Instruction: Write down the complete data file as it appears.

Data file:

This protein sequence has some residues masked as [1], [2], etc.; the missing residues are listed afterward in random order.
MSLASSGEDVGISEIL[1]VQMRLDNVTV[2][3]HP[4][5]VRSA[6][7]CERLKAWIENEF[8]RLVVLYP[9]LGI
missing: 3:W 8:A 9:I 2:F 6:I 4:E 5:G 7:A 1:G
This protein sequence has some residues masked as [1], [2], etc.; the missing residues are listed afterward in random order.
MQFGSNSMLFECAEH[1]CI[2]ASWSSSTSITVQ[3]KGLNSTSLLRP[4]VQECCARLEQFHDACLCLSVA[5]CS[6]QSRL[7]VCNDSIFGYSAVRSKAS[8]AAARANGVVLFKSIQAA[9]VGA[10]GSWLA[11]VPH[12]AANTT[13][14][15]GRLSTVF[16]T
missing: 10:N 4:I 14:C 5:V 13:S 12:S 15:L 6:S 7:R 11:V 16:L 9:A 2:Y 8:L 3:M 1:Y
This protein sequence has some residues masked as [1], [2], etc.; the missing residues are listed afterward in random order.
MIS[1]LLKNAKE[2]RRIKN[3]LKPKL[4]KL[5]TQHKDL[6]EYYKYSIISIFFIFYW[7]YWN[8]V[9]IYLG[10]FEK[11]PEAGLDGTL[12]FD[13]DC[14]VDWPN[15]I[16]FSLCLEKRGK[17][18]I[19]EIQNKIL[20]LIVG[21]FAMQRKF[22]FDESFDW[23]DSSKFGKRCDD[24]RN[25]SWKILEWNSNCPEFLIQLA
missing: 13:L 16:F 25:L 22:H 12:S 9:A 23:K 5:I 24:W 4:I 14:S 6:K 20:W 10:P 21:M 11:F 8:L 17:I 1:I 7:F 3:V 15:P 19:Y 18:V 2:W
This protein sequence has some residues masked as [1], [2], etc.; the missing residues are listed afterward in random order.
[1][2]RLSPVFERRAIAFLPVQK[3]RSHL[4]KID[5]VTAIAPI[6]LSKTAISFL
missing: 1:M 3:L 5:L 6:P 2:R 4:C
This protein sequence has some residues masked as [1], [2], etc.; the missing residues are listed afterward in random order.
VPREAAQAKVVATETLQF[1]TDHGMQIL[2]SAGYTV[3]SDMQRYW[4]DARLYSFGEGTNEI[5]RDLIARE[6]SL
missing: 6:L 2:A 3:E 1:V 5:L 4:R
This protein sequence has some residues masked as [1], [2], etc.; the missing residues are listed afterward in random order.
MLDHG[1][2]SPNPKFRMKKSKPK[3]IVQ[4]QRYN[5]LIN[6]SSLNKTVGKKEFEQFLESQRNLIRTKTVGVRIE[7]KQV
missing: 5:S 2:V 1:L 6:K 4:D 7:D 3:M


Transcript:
This protein sequence has some residues masked as [1], [2], etc.; the missing residues are listed afterward in random order.
MSLASSGEDVGISEIL[1]VQMRLDNVTV[2][3]HP[4][5]VRSA[6][7]CERLKAWIENEF[8]RLVVLYP[9]LGI
missing: 3:W 8:A 9:I 2:F 6:I 4:E 5:G 7:A 1:G
This protein sequence has some residues masked as [1], [2], etc.; the missing residues are listed afterward in random order.
MQFGSNSMLFECAEH[1]CI[2]ASWSSSTSITVQ[3]KGLNSTSLLRP[4]VQECCARLEQFHDACLCLSVA[5]CS[6]QSRL[7]VCNDSIFGYSAVRSKAS[8]AAARANGVVLFKSIQAA[9]VGA[10]GSWLA[11]VPH[12]AANTT[13][14][15]GRLSTVF[16]T
missing: 10:N 4:I 14:C 5:V 13:S 12:S 15:L 6:S 7:R 11:V 16:L 9:A 2:Y 8:L 3:M 1:Y
This protein sequence has some residues masked as [1], [2], etc.; the missing residues are listed afterward in random order.
MIS[1]LLKNAKE[2]RRIKN[3]LKPKL[4]KL[5]TQHKDL[6]EYYKYSIISIFFIFYW[7]YWN[8]V[9]IYLG[10]FEK[11]PEAGLDGTL[12]FD[13]DC[14]VDWPN[15]I[16]FSLCLEKRGK[17][18]I[19]EIQNKIL[20]LIVG[21]FAMQRKF[22]FDESFDW[23]DSSKFGKRCDD[24]RN[25]SWKILEWNSNCPEFLIQLA
missing: 13:L 16:F 25:L 22:H 12:S 9:A 23:K 5:I 24:W 4:I 14:S 6:K 20:W 10:P 21:M 11:F 8:L 17:I 1:I 7:F 3:V 15:P 19:Y 18:V 2:W
This protein sequence has some residues masked as [1], [2], etc.; the missing residues are listed afterward in random order.
[1][2]RLSPVFERRAIAFLPVQK[3]RSHL[4]KID[5]VTAIAPI[6]LSKTAISFL
missing: 1:M 3:L 5:L 6:P 2:R 4:C
This protein sequence has some residues masked as [1], [2], etc.; the missing residues are listed afterward in random order.
VPREAAQAKVVATETLQF[1]TDHGMQIL[2]SAGYTV[3]SDMQRYW[4]DARLYSFGEGTNEI[5]RDLIARE[6]SL
missing: 6:L 2:A 3:E 1:V 5:L 4:R
This protein sequence has some residues masked as [1], [2], etc.; the missing residues are listed afterward in random order.
MLDHG[1][2]SPNPKFRMKKSKPK[3]IVQ[4]QRYN[5]LIN[6]SSLNKTVGKKEFEQFLESQRNLIRTKTVGVRIE[7]KQV
missing: 5:S 2:V 1:L 6:K 4:D 7:D 3:M